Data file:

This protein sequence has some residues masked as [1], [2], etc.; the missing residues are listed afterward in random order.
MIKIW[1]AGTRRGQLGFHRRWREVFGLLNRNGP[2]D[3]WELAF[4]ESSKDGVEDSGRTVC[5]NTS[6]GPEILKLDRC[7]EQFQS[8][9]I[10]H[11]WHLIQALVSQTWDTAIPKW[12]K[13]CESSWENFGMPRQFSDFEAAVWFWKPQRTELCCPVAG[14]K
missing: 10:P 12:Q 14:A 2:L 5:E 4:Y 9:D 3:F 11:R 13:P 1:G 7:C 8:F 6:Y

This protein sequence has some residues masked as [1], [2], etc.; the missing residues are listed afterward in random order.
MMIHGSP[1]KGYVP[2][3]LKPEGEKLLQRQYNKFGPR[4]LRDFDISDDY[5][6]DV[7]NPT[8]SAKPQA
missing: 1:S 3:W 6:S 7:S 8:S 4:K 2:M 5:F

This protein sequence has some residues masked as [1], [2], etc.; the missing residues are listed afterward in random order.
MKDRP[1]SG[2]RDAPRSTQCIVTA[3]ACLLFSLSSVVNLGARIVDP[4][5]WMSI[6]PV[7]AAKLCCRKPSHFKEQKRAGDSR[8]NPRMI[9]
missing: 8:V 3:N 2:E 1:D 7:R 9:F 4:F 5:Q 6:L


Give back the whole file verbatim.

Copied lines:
This protein sequence has some residues masked as [1], [2], etc.; the missing residues are listed afterward in random order.
MIKIW[1]AGTRRGQLGFHRRWREVFGLLNRNGP[2]D[3]WELAF[4]ESSKDGVEDSGRTVC[5]NTS[6]GPEILKLDRC[7]EQFQS[8][9]I[10]H[11]WHLIQALVSQTWDTAIPKW[12]K[13]CESSWENFGMPRQFSDFEAAVWFWKPQRTELCCPVAG[14]K
missing: 10:P 12:Q 14:A 2:L 5:E 4:Y 9:D 3:F 11:R 13:P 1:G 7:C 8:F 6:Y

This protein sequence has some residues masked as [1], [2], etc.; the missing residues are listed afterward in random order.
MMIHGSP[1]KGYVP[2][3]LKPEGEKLLQRQYNKFGPR[4]LRDFDISDDY[5][6]DV[7]NPT[8]SAKPQA
missing: 1:S 3:W 6:S 7:S 8:S 4:K 2:M 5:F

This protein sequence has some residues masked as [1], [2], etc.; the missing residues are listed afterward in random order.
MKDRP[1]SG[2]RDAPRSTQCIVTA[3]ACLLFSLSSVVNLGARIVDP[4][5]WMSI[6]PV[7]AAKLCCRKPSHFKEQKRAGDSR[8]NPRMI[9]
missing: 8:V 3:N 2:E 1:D 7:R 9:F 4:F 5:Q 6:L